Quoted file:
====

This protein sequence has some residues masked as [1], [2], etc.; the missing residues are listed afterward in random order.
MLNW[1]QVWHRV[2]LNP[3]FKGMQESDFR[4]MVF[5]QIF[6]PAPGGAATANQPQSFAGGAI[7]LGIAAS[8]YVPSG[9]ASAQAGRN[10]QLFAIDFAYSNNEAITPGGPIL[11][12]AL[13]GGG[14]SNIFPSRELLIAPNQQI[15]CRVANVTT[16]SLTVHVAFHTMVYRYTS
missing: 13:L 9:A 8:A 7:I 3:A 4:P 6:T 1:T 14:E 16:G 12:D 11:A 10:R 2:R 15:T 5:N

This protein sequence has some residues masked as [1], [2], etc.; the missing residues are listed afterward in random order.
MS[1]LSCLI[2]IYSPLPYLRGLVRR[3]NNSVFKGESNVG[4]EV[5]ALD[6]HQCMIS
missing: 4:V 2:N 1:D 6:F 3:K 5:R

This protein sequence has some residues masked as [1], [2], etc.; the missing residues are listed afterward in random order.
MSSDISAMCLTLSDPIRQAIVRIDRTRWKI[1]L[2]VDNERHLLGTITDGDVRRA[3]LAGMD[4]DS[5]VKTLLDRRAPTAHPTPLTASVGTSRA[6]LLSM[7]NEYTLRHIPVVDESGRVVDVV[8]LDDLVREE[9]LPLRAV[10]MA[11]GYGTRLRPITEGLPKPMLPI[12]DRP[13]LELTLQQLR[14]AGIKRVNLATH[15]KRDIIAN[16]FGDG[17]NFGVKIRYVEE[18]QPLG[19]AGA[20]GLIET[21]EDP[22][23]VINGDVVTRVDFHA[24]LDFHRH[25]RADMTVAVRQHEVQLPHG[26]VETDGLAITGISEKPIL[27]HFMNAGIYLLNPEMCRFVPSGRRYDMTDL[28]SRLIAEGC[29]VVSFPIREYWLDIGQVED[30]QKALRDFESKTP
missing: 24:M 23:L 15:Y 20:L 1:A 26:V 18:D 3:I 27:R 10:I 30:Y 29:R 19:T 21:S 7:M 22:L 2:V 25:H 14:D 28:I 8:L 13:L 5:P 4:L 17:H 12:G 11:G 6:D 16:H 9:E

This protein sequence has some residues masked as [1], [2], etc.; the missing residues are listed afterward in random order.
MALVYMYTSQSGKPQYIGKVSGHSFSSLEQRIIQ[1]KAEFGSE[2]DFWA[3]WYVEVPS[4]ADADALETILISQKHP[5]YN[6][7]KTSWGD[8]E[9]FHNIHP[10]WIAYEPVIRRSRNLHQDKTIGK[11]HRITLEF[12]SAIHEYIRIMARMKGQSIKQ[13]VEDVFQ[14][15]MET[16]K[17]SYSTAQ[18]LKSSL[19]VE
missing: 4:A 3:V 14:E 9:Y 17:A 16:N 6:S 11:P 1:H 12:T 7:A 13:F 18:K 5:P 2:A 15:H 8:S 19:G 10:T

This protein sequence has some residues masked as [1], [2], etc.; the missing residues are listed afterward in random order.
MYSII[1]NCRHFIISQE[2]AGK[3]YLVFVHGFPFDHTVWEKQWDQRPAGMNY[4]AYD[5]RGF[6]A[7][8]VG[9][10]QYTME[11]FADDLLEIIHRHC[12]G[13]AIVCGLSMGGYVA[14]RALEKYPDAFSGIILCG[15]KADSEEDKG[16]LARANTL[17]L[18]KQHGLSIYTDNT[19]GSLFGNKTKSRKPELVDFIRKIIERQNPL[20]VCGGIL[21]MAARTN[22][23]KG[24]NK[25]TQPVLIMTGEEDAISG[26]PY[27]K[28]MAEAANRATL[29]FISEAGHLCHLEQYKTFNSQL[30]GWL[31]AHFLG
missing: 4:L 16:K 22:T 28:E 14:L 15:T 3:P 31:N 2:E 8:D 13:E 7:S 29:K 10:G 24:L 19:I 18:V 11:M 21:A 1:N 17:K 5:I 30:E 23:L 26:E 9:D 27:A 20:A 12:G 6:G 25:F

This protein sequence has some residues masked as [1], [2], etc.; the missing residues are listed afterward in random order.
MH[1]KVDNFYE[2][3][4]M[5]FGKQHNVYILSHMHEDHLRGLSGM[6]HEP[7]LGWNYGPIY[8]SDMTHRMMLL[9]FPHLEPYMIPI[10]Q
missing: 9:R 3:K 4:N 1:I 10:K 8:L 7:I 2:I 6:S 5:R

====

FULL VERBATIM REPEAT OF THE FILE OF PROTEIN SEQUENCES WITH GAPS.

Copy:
This protein sequence has some residues masked as [1], [2], etc.; the missing residues are listed afterward in random order.
MLNW[1]QVWHRV[2]LNP[3]FKGMQESDFR[4]MVF[5]QIF[6]PAPGGAATANQPQSFAGGAI[7]LGIAAS[8]YVPSG[9]ASAQAGRN[10]QLFAIDFAYSNNEAITPGGPIL[11][12]AL[13]GGG[14]SNIFPSRELLIAPNQQI[15]CRVANVTT[16]SLTVHVAFHTMVYRYTS
missing: 13:L 9:A 8:A 7:I 3:A 4:P 6:T 1:T 14:E 16:G 12:D 11:A 10:R 2:R 15:T 5:N

This protein sequence has some residues masked as [1], [2], etc.; the missing residues are listed afterward in random order.
MS[1]LSCLI[2]IYSPLPYLRGLVRR[3]NNSVFKGESNVG[4]EV[5]ALD[6]HQCMIS
missing: 4:V 2:N 1:D 6:F 3:K 5:R

This protein sequence has some residues masked as [1], [2], etc.; the missing residues are listed afterward in random order.
MSSDISAMCLTLSDPIRQAIVRIDRTRWKI[1]L[2]VDNERHLLGTITDGDVRRA[3]LAGMD[4]DS[5]VKTLLDRRAPTAHPTPLTASVGTSRA[6]LLSM[7]NEYTLRHIPVVDESGRVVDVV[8]LDDLVREE[9]LPLRAV[10]MA[11]GYGTRLRPITEGLPKPMLPI[12]DRP[13]LELTLQQLR[14]AGIKRVNLATH[15]KRDIIAN[16]FGDG[17]NFGVKIRYVEE[18]QPLG[19]AGA[20]GLIET[21]EDP[22][23]VINGDVVTRVDFHA[24]LDFHRH[25]RADMTVAVRQHEVQLPHG[26]VETDGLAITGISEKPIL[27]HFMNAGIYLLNPEMCRFVPSGRRYDMTDL[28]SRLIAEGC[29]VVSFPIREYWLDIGQVED[30]QKALRDFESKTP
missing: 24:M 23:L 15:Y 20:L 1:A 26:V 18:D 3:I 27:R 10:I 30:Y 29:R 19:T 21:S 7:M 22:L 2:V 25:H 14:D 28:I 8:L 13:L 5:P 4:L 17:H 12:G 11:G 6:D 16:H 9:E

This protein sequence has some residues masked as [1], [2], etc.; the missing residues are listed afterward in random order.
MALVYMYTSQSGKPQYIGKVSGHSFSSLEQRIIQ[1]KAEFGSE[2]DFWA[3]WYVEVPS[4]ADADALETILISQKHP[5]YN[6][7]KTSWGD[8]E[9]FHNIHP[10]WIAYEPVIRRSRNLHQDKTIGK[11]HRITLEF[12]SAIHEYIRIMARMKGQSIKQ[13]VEDVFQ[14][15]MET[16]K[17]SYSTAQ[18]LKSSL[19]VE
missing: 4:A 3:V 14:E 9:Y 17:A 16:N 6:S 11:P 1:H 12:T 7:A 13:F 18:K 5:P 2:A 15:H 8:S 19:G 10:T

This protein sequence has some residues masked as [1], [2], etc.; the missing residues are listed afterward in random order.
MYSII[1]NCRHFIISQE[2]AGK[3]YLVFVHGFPFDHTVWEKQWDQRPAGMNY[4]AYD[5]RGF[6]A[7][8]VG[9][10]QYTME[11]FADDLLEIIHRHC[12]G[13]AIVCGLSMGGYVA[14]RALEKYPDAFSGIILCG[15]KADSEEDKG[16]LARANTL[17]L[18]KQHGLSIYTDNT[19]GSLFGNKTKSRKPELVDFIRKIIERQNPL[20]VCGGIL[21]MAARTN[22][23]KG[24]NK[25]TQPVLIMTGEEDAISG[26]PY[27]K[28]MAEAANRATL[29]FISEAGHLCHLEQYKTFNSQL[30]GWL[31]AHFLG
missing: 4:L 16:K 22:T 28:E 14:L 15:T 3:P 31:N 2:E 8:D 13:E 7:S 29:K 10:G 24:L 19:I 18:V 11:M 21:A 1:N 17:K 5:I 30:E 23:L 26:E 9:D 27:A 20:A 12:G 6:G 25:F

This protein sequence has some residues masked as [1], [2], etc.; the missing residues are listed afterward in random order.
MH[1]KVDNFYE[2][3][4]M[5]FGKQHNVYILSHMHEDHLRGLSGM[6]HEP[7]LGWNYGPIY[8]SDMTHRMMLL[9]FPHLEPYMIPI[10]Q
missing: 9:R 3:K 4:N 1:I 10:K 8:L 7:I 2:I 6:S 5:R